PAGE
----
[Newsmaker] N.K. leader’s speech lacks fresh vision
Published : Jan 1, 2013 - 20:36
Updated : Jan 6, 2013 - 17:51
The shadow of his grandfather loomed large when North Korean leader Kim Jong-un gave a much-trumpeted New Year’s speech on Tuesday, calling for economic growth and the defusing of tensions with the South.

It was the first verbal New Year’s address made by a North Korean leader in 19 years. Kim made his maiden live speech on April 15 when Pyongyang held a massive celebration for the 100th anniversary of the birth of national founder and his grandfather Kim Il-sung. 
North Korean leader Kim Jong-un delivers his first New Year’s message Tuesday. ( Yonhap News)

The late Kim delivered his own televised remarks during his 1946-94 rule, while his reclusive successor Kim Jong-il had distributed editorials via state media until he died last year.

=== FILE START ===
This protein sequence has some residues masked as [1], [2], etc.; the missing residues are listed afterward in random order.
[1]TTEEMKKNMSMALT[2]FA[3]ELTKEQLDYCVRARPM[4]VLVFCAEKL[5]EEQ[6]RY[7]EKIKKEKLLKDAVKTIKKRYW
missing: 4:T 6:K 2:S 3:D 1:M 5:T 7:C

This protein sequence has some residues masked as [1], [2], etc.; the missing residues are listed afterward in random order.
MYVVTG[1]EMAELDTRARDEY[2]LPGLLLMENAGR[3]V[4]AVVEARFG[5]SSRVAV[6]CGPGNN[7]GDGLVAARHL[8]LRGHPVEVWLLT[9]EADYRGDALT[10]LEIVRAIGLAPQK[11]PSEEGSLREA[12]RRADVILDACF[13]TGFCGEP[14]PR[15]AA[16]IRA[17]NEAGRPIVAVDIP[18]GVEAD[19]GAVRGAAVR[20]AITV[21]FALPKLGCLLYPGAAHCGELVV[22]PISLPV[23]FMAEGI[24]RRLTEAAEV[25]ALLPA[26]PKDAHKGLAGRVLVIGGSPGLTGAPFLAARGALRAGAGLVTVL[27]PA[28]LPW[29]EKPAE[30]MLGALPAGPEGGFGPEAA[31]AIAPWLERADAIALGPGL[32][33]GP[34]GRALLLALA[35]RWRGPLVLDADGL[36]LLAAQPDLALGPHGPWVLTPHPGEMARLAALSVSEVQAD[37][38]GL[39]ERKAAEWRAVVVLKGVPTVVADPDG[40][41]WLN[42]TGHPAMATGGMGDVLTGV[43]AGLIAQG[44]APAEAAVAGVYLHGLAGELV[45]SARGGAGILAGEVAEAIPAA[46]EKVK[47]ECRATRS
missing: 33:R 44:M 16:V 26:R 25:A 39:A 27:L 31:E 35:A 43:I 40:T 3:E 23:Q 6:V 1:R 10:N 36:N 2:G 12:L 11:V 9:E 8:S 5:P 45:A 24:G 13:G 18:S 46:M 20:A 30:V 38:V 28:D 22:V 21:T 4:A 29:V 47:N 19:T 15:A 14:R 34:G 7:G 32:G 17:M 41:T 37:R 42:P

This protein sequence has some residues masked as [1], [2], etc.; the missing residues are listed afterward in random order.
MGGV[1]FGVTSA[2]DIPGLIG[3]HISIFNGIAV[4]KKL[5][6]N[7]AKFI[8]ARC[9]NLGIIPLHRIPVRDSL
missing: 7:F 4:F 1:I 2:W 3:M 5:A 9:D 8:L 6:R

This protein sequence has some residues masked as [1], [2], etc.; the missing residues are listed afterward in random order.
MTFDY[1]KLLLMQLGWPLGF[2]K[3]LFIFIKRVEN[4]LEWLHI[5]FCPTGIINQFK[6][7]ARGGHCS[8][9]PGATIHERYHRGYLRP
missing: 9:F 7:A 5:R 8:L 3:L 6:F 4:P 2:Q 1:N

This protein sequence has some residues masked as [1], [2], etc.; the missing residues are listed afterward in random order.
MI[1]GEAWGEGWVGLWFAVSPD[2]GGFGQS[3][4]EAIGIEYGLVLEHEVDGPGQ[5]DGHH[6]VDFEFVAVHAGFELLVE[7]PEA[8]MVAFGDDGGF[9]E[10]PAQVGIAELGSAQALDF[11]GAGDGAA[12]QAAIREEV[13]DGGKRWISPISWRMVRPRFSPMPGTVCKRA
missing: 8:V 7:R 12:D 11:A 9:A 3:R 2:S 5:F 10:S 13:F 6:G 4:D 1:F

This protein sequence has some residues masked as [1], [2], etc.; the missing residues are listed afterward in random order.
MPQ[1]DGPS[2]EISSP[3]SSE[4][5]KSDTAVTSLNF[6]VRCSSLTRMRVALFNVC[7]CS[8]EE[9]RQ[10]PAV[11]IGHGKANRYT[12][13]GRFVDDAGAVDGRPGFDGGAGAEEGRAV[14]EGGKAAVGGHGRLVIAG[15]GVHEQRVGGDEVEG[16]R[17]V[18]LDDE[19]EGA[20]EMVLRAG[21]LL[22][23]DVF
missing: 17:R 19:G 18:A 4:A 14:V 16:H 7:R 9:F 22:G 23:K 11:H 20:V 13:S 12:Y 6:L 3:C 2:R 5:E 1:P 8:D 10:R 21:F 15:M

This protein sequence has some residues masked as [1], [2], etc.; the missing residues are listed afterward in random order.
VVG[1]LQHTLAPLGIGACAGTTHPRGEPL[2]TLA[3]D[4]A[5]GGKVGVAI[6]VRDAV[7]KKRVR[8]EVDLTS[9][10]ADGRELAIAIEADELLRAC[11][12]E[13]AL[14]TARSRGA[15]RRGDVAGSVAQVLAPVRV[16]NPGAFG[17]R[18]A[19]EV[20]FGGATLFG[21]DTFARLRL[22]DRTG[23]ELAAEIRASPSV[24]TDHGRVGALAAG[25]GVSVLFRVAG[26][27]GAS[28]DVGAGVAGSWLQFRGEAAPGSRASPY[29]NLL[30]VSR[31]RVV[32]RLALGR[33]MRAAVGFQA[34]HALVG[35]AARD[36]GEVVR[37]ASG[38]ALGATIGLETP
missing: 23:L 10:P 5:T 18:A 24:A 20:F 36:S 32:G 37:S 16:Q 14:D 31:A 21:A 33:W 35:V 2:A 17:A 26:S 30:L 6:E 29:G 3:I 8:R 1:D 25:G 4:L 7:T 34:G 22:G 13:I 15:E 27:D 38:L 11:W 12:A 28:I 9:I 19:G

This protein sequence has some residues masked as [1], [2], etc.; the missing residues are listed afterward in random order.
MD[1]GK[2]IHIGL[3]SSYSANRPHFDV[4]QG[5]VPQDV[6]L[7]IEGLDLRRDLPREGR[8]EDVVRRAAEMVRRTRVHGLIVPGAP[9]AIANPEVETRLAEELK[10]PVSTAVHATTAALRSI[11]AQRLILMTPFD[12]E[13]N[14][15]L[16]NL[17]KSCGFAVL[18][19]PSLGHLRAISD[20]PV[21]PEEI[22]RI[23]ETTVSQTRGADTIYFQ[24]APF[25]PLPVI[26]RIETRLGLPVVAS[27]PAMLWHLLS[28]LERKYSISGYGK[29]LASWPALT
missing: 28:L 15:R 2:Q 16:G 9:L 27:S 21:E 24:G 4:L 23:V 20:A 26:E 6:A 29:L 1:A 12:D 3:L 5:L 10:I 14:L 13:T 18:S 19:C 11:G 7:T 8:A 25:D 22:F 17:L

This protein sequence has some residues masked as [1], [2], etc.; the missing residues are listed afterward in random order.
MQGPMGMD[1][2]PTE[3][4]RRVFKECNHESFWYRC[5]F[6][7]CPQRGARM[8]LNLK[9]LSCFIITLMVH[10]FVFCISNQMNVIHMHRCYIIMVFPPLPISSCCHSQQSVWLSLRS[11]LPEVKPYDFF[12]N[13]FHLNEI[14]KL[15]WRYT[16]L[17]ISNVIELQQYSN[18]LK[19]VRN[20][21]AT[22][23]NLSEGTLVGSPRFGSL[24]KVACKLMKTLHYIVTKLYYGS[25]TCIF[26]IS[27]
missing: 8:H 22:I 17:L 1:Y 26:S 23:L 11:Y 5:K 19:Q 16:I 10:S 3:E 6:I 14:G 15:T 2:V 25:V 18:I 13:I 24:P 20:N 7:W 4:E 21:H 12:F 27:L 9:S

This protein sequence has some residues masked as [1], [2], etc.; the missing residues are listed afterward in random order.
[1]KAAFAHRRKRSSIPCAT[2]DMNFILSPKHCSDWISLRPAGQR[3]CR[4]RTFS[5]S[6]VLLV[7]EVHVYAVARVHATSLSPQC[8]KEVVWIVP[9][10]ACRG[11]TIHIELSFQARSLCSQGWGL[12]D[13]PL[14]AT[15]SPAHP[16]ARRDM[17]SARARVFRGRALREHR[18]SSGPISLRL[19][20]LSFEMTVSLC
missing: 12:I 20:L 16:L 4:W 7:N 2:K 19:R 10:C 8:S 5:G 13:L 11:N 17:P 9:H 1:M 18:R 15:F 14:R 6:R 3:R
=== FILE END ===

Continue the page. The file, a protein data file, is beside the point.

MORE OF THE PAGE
The young Kim stressed a robust economy underpinned by agriculture and light industries as the foundation for “the most important task of building a powerful, prosperous socialist nation.”

With the success of the Dec. 12 rocket launch being the underlying spirit, he urged “definitive measures” to “drive innovation in the coal and metal sectors and revitalize the overall economy.”

The Swiss-educated, 20-something leader also reiterated his predecessors’ resolve to reunify with the South.

“A unification of the motherland is the most urgent assignment for the people that can no longer be delayed and is the great leaders’ lifelong wish and precept,” Kim said.

He called for action to resolve the North-South standoff and following through on previous bilateral commitments on denuclearization, such as those made on June 15, 2000 and Oct. 4, 2007.

Though embracing no fresh vision, the novice leader appears to be seeking to carry on his grandfather’s legacy by mimicking his gestures and appearance to invoke North Koreans’ nostalgia for the relatively well-off era of the late autocrat.

Since taking power a year ago, he has also been trying to drum up support for the regime by loosening the military’s iron grip and exposing the ruling family to the public, thus projecting an image of a leader with a common-touch who cares for his people.

By Shin Hyon-hee (